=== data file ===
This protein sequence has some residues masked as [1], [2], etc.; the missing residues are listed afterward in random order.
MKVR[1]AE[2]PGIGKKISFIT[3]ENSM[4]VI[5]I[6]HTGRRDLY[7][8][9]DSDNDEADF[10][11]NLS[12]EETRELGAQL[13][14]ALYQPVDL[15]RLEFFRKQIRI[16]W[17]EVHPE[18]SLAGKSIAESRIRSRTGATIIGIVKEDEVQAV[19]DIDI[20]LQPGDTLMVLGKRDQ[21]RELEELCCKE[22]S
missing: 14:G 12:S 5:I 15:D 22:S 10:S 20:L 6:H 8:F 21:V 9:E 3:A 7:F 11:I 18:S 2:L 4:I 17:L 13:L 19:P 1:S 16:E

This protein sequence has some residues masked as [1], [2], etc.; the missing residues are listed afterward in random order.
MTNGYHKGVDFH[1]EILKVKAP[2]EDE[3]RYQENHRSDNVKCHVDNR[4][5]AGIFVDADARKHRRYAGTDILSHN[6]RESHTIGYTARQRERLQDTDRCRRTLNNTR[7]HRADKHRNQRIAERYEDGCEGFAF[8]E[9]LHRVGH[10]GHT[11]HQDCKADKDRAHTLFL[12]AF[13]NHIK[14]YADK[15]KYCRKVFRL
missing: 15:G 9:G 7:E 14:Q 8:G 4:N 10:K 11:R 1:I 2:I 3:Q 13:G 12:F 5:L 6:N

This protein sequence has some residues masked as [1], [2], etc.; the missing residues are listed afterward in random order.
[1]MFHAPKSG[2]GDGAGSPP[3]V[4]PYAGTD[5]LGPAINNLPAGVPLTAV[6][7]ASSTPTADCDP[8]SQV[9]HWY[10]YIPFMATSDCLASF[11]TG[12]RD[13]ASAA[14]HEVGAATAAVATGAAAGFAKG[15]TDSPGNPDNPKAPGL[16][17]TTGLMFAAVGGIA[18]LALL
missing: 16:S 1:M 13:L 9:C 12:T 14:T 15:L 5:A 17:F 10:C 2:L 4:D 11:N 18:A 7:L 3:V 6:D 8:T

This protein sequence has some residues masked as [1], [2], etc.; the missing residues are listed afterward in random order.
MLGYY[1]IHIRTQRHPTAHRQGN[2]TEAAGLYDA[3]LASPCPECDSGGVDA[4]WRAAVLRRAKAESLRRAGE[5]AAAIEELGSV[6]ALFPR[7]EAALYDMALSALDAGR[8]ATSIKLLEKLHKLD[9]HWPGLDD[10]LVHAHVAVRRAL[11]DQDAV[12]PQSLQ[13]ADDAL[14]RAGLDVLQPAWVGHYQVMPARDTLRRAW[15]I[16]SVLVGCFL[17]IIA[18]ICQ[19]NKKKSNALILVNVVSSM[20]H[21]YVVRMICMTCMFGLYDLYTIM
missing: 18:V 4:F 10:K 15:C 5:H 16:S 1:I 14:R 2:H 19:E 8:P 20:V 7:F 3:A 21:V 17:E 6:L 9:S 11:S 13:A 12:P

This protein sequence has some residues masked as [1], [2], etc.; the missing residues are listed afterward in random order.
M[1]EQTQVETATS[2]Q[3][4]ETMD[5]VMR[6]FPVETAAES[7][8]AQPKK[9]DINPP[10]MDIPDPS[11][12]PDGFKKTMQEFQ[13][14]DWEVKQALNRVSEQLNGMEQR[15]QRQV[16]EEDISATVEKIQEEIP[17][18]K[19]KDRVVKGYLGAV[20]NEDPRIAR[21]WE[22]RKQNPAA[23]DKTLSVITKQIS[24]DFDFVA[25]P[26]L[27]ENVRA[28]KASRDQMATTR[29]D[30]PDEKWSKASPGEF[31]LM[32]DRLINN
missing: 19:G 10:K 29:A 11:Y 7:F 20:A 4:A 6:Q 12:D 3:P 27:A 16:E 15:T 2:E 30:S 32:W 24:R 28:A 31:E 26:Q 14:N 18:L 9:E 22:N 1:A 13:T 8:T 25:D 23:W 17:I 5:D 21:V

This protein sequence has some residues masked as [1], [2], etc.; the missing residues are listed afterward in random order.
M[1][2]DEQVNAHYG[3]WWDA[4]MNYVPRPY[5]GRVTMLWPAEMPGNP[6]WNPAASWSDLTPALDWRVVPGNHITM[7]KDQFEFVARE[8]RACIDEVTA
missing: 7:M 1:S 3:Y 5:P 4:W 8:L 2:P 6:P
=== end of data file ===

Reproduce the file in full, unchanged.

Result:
This protein sequence has some residues masked as [1], [2], etc.; the missing residues are listed afterward in random order.
MKVR[1]AE[2]PGIGKKISFIT[3]ENSM[4]VI[5]I[6]HTGRRDLY[7][8][9]DSDNDEADF[10][11]NLS[12]EETRELGAQL[13][14]ALYQPVDL[15]RLEFFRKQIRI[16]W[17]EVHPE[18]SLAGKSIAESRIRSRTGATIIGIVKEDEVQAV[19]DIDI[20]LQPGDTLMVLGKRDQ[21]RELEELCCKE[22]S
missing: 14:G 12:S 5:I 15:D 22:S 10:S 20:L 6:H 8:F 21:V 9:E 3:A 7:F 11:I 18:S 2:L 4:I 17:L 13:L 19:P 1:S 16:E

This protein sequence has some residues masked as [1], [2], etc.; the missing residues are listed afterward in random order.
MTNGYHKGVDFH[1]EILKVKAP[2]EDE[3]RYQENHRSDNVKCHVDNR[4][5]AGIFVDADARKHRRYAGTDILSHN[6]RESHTIGYTARQRERLQDTDRCRRTLNNTR[7]HRADKHRNQRIAERYEDGCEGFAF[8]E[9]LHRVGH[10]GHT[11]HQDCKADKDRAHTLFL[12]AF[13]NHIK[14]YADK[15]KYCRKVFRL
missing: 15:G 9:G 7:E 14:Q 8:G 4:N 10:K 11:R 1:I 2:I 3:Q 13:G 12:F 5:L 6:N

This protein sequence has some residues masked as [1], [2], etc.; the missing residues are listed afterward in random order.
[1]MFHAPKSG[2]GDGAGSPP[3]V[4]PYAGTD[5]LGPAINNLPAGVPLTAV[6][7]ASSTPTADCDP[8]SQV[9]HWY[10]YIPFMATSDCLASF[11]TG[12]RD[13]ASAA[14]HEVGAATAAVATGAAAGFAKG[15]TDSPGNPDNPKAPGL[16][17]TTGLMFAAVGGIA[18]LALL
missing: 16:S 1:M 13:L 9:C 12:T 14:T 15:L 5:A 17:F 10:C 2:L 4:D 11:N 18:A 7:L 3:V 6:D 8:T

This protein sequence has some residues masked as [1], [2], etc.; the missing residues are listed afterward in random order.
MLGYY[1]IHIRTQRHPTAHRQGN[2]TEAAGLYDA[3]LASPCPECDSGGVDA[4]WRAAVLRRAKAESLRRAGE[5]AAAIEELGSV[6]ALFPR[7]EAALYDMALSALDAGR[8]ATSIKLLEKLHKLD[9]HWPGLDD[10]LVHAHVAVRRAL[11]DQDAV[12]PQSLQ[13]ADDAL[14]RAGLDVLQPAWVGHYQVMPARDTLRRAW[15]I[16]SVLVGCFL[17]IIA[18]ICQ[19]NKKKSNALILVNVVSSM[20]H[21]YVVRMICMTCMFGLYDLYTIM
missing: 18:V 4:F 10:K 15:C 5:H 16:S 1:I 14:R 2:H 19:E 8:P 20:V 7:F 3:A 21:V 17:E 6:L 9:S 11:S 13:A 12:P

This protein sequence has some residues masked as [1], [2], etc.; the missing residues are listed afterward in random order.
M[1]EQTQVETATS[2]Q[3][4]ETMD[5]VMR[6]FPVETAAES[7][8]AQPKK[9]DINPP[10]MDIPDPS[11][12]PDGFKKTMQEFQ[13][14]DWEVKQALNRVSEQLNGMEQR[15]QRQV[16]EEDISATVEKIQEEIP[17][18]K[19]KDRVVKGYLGAV[20]NEDPRIAR[21]WE[22]RKQNPAA[23]DKTLSVITKQIS[24]DFDFVA[25]P[26]L[27]ENVRA[28]KASRDQMATTR[29]D[30]PDEKWSKASPGEF[31]LM[32]DRLINN
missing: 19:G 10:K 29:A 11:Y 7:F 20:A 4:A 6:Q 12:D 3:P 27:A 16:E 15:T 2:E 30:S 32:W 24:R 28:A 31:E 26:Q 14:N 18:L 9:E 22:N 1:A 13:T 8:T 25:D 23:W 17:I 5:D 21:V

This protein sequence has some residues masked as [1], [2], etc.; the missing residues are listed afterward in random order.
M[1][2]DEQVNAHYG[3]WWDA[4]MNYVPRPY[5]GRVTMLWPAEMPGNP[6]WNPAASWSDLTPALDWRVVPGNHITM[7]KDQFEFVARE[8]RACIDEVTA
missing: 7:M 1:S 3:Y 5:P 4:W 8:L 2:P 6:P